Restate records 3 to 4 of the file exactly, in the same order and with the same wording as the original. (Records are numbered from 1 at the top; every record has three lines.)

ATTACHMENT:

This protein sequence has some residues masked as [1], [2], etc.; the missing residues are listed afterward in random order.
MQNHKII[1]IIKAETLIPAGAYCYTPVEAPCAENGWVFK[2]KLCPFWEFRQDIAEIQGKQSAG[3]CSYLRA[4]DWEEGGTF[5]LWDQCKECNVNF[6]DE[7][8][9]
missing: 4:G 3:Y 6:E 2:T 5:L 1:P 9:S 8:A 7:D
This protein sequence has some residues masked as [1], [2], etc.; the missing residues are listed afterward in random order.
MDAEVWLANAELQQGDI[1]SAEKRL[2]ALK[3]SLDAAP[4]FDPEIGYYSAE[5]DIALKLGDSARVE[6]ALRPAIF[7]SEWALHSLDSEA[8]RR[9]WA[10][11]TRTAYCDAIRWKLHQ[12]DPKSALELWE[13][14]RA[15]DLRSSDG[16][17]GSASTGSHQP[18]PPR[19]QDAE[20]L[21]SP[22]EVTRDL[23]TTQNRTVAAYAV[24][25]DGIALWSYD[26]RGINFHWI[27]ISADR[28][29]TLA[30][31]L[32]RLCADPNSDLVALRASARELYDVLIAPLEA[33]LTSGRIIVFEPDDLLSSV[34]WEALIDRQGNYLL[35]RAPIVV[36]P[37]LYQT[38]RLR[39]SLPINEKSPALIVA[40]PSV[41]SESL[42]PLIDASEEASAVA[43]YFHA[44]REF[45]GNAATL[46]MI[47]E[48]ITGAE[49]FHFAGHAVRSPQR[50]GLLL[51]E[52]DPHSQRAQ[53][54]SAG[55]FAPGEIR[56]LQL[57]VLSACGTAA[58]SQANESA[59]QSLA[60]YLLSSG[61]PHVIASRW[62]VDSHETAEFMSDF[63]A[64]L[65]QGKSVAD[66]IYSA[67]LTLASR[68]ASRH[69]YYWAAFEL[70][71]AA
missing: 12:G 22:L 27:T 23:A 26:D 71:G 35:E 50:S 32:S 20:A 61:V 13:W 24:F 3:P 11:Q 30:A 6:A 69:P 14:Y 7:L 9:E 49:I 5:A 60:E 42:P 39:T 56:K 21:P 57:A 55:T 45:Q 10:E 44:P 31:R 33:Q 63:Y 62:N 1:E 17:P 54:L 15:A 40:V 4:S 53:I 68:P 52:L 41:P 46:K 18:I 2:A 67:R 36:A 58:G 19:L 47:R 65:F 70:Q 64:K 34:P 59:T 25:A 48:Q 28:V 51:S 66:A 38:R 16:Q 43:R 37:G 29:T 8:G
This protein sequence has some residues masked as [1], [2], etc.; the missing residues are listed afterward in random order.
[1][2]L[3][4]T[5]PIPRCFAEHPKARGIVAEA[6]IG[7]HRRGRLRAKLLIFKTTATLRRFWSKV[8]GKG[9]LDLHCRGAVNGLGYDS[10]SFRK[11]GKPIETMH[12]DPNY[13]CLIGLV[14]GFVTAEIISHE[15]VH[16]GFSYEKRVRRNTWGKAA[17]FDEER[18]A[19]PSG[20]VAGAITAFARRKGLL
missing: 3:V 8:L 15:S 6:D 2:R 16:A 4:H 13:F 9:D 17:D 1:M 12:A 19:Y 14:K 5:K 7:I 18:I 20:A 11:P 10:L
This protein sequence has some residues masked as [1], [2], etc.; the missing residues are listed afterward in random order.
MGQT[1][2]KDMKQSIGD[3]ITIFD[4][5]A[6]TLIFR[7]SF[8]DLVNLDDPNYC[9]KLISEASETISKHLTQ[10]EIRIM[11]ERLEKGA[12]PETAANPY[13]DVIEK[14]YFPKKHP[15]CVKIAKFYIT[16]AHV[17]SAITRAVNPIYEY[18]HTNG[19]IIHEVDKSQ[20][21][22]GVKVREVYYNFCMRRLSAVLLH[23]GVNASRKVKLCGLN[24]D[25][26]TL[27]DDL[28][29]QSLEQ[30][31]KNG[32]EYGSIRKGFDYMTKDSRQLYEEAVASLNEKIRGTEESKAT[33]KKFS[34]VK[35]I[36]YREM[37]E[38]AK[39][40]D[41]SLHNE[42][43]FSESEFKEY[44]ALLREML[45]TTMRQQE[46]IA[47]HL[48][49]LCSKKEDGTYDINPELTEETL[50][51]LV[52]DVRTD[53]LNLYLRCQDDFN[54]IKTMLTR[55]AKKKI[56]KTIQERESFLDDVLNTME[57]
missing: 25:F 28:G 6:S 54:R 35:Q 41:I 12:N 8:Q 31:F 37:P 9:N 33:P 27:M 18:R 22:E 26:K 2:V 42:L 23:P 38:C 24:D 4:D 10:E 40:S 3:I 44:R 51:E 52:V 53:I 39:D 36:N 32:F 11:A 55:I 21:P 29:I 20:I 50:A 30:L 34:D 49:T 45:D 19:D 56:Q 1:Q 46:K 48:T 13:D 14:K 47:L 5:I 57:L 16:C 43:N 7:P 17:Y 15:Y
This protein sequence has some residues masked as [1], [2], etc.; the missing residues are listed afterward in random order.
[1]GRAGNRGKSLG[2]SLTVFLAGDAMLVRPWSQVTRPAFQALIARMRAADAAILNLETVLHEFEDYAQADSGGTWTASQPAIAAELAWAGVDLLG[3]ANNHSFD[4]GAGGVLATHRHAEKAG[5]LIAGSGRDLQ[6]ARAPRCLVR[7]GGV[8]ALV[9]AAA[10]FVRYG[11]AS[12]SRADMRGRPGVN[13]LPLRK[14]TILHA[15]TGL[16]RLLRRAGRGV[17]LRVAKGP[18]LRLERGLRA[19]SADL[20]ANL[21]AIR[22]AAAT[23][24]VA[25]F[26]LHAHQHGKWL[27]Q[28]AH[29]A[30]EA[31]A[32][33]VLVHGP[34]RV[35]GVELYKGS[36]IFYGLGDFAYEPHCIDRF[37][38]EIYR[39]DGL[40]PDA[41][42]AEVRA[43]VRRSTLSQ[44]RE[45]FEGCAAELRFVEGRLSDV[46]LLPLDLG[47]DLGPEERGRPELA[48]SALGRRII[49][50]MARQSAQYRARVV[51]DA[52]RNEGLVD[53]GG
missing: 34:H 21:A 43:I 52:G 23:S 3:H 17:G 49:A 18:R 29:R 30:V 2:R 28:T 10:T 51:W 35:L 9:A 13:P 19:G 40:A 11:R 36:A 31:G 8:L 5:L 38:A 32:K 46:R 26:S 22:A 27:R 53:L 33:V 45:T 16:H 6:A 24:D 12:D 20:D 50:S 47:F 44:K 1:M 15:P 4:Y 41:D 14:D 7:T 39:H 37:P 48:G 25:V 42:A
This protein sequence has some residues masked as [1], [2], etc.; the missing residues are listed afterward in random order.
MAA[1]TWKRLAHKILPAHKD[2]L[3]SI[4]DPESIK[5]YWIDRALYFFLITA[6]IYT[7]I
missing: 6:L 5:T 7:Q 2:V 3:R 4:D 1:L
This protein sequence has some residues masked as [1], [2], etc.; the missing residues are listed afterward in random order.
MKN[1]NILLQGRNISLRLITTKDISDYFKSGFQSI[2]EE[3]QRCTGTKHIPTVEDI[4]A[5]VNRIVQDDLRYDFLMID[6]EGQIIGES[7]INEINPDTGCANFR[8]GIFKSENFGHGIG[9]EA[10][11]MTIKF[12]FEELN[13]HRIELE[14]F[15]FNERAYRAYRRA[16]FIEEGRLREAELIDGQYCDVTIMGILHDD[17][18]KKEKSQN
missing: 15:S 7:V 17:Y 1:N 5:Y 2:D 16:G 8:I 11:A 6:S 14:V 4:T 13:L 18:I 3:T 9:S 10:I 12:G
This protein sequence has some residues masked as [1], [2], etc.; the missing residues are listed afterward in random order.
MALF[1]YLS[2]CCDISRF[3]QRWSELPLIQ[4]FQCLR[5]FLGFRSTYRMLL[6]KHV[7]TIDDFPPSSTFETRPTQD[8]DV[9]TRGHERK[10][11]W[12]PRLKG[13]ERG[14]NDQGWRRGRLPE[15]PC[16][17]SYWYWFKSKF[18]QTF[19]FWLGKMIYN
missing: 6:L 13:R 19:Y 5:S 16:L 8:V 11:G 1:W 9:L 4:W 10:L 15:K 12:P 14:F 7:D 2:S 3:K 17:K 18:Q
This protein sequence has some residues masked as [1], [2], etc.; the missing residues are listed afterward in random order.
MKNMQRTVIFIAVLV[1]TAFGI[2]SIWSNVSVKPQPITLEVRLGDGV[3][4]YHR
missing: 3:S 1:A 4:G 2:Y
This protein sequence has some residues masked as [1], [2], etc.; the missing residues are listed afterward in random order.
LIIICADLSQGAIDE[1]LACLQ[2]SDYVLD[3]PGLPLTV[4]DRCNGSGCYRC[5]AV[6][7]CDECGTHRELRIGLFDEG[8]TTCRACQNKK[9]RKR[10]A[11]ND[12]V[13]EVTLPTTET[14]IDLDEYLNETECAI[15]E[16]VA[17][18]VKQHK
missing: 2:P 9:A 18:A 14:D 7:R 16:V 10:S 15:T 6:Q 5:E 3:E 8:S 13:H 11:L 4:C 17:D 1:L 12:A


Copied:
This protein sequence has some residues masked as [1], [2], etc.; the missing residues are listed afterward in random order.
[1][2]L[3][4]T[5]PIPRCFAEHPKARGIVAEA[6]IG[7]HRRGRLRAKLLIFKTTATLRRFWSKV[8]GKG[9]LDLHCRGAVNGLGYDS[10]SFRK[11]GKPIETMH[12]DPNY[13]CLIGLV[14]GFVTAEIISHE[15]VH[16]GFSYEKRVRRNTWGKAA[17]FDEER[18]A[19]PSG[20]VAGAITAFARRKGLL
missing: 3:V 8:L 15:S 6:D 2:R 16:A 4:H 13:F 9:D 17:D 1:M 12:A 19:Y 14:K 5:K 7:I 18:I 20:A 11:P 10:L
This protein sequence has some residues masked as [1], [2], etc.; the missing residues are listed afterward in random order.
MGQT[1][2]KDMKQSIGD[3]ITIFD[4][5]A[6]TLIFR[7]SF[8]DLVNLDDPNYC[9]KLISEASETISKHLTQ[10]EIRIM[11]ERLEKGA[12]PETAANPY[13]DVIEK[14]YFPKKHP[15]CVKIAKFYIT[16]AHV[17]SAITRAVNPIYEY[18]HTNG[19]IIHEVDKSQ[20][21][22]GVKVREVYYNFCMRRLSAVLLH[23]GVNASRKVKLCGLN[24]D[25][26]TL[27]DDL[28][29]QSLEQ[30][31]KNG[32]EYGSIRKGFDYMTKDSRQLYEEAVASLNEKIRGTEESKAT[33]KKFS[34]VK[35]I[36]YREM[37]E[38]AK[39][40]D[41]SLHNE[42][43]FSESEFKEY[44]ALLREML[45]TTMRQQE[46]IA[47]HL[48][49]LCSKKEDGTYDINPELTEETL[50][51]LV[52]DVRTD[53]LNLYLRCQDDFN[54]IKTMLTR[55]AKKKI[56]KTIQERESFLDDVLNTME[57]
missing: 25:F 28:G 6:S 54:R 35:Q 41:I 12:N 8:Q 31:F 37:P 9:N 33:P 27:M 18:R 22:E 26:K 2:V 42:L 23:P 38:C 24:D 4:D 10:E 40:S 3:I 44:R 51:E 52:V 53:I 39:D 36:N 32:F 11:A 55:I 21:P 29:I 20:I 50:A 30:L 34:D 49:T 45:D 19:D 56:Q 1:Q 46:K 48:T 13:D 14:K 47:L 5:I 57:L 16:C 43:N 7:P 17:Y 15:Y